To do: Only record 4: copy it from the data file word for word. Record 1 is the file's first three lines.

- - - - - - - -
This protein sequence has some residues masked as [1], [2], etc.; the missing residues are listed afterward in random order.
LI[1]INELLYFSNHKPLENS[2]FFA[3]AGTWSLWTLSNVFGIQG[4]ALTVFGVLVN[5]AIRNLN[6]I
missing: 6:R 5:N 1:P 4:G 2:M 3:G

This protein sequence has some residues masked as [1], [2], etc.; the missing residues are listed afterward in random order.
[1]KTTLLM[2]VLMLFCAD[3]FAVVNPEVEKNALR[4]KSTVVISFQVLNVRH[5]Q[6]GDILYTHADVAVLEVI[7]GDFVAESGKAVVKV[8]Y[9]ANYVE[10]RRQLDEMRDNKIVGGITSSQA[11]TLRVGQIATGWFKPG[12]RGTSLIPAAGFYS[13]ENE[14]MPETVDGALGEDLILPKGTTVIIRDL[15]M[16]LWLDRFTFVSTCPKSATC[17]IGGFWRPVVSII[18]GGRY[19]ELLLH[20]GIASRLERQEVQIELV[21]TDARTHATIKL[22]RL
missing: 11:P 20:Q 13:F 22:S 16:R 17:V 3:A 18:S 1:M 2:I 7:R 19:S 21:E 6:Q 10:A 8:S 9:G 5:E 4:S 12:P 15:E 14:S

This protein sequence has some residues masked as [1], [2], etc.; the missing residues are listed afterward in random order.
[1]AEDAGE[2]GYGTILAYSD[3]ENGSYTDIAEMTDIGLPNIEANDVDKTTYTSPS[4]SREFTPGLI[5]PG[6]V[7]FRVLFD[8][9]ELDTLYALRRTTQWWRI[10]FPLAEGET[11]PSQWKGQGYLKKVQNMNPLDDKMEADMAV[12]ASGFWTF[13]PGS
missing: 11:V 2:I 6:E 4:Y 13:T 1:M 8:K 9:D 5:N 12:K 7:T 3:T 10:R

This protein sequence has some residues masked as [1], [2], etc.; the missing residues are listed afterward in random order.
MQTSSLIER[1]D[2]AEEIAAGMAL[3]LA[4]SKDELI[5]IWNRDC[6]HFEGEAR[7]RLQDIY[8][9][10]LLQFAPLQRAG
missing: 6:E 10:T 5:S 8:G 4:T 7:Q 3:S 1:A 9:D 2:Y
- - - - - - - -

This protein sequence has some residues masked as [1], [2], etc.; the missing residues are listed afterward in random order.
MQTSSLIER[1]D[2]AEEIAAGMAL[3]LA[4]SKDELI[5]IWNRDC[6]HFEGEAR[7]RLQDIY[8][9][10]LLQFAPLQRAG
missing: 6:E 10:T 5:S 8:G 4:T 7:Q 3:S 1:A 9:D 2:Y